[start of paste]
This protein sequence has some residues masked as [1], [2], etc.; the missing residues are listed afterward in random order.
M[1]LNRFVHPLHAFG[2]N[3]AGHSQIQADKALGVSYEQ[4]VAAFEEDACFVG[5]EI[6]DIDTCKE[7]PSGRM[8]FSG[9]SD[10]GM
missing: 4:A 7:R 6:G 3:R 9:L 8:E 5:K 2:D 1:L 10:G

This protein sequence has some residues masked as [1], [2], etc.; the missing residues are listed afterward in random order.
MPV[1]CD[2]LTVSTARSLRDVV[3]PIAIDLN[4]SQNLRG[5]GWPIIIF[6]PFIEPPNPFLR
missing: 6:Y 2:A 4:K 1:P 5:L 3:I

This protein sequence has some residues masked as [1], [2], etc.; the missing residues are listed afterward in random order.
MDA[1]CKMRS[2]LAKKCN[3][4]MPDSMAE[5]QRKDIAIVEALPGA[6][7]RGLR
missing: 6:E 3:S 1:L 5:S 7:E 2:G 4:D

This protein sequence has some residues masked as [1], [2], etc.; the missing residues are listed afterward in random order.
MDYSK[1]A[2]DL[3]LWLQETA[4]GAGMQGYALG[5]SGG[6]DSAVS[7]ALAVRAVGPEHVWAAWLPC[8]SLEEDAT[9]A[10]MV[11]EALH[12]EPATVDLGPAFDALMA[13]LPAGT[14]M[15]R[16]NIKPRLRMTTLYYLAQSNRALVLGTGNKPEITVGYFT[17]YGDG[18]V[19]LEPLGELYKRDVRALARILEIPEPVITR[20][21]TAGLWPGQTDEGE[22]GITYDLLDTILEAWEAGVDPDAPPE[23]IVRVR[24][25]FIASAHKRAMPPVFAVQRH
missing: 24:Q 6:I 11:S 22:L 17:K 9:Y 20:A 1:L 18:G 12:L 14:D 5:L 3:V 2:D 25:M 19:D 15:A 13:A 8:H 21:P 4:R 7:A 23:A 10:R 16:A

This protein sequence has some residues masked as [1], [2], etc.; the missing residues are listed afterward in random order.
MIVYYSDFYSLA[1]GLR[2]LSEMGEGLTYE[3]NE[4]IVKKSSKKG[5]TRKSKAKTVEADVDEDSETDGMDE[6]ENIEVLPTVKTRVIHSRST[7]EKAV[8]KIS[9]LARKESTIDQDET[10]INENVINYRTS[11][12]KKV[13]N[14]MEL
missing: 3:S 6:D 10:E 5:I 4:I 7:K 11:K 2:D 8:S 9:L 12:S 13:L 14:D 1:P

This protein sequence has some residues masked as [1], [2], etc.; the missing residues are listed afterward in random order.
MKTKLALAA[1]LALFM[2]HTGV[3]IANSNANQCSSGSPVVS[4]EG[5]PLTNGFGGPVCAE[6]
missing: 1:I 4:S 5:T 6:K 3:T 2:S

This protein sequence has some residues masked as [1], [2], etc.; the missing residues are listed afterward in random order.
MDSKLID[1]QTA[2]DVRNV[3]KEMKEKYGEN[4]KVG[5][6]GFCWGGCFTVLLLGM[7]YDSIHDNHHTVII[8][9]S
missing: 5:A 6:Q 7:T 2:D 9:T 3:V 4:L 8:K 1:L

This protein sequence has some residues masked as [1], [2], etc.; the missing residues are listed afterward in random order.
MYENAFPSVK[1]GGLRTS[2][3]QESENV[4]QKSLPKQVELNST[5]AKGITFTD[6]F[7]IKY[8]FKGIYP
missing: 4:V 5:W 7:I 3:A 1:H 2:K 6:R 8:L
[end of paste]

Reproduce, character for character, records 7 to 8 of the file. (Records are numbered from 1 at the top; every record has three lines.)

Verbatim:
This protein sequence has some residues masked as [1], [2], etc.; the missing residues are listed afterward in random order.
MDSKLID[1]QTA[2]DVRNV[3]KEMKEKYGEN[4]KVG[5][6]GFCWGGCFTVLLLGM[7]YDSIHDNHHTVII[8][9]S
missing: 5:A 6:Q 7:T 2:D 9:T 3:V 4:L 8:K 1:L

This protein sequence has some residues masked as [1], [2], etc.; the missing residues are listed afterward in random order.
MYENAFPSVK[1]GGLRTS[2][3]QESENV[4]QKSLPKQVELNST[5]AKGITFTD[6]F[7]IKY[8]FKGIYP
missing: 4:V 5:W 7:I 3:A 1:H 2:K 6:R 8:L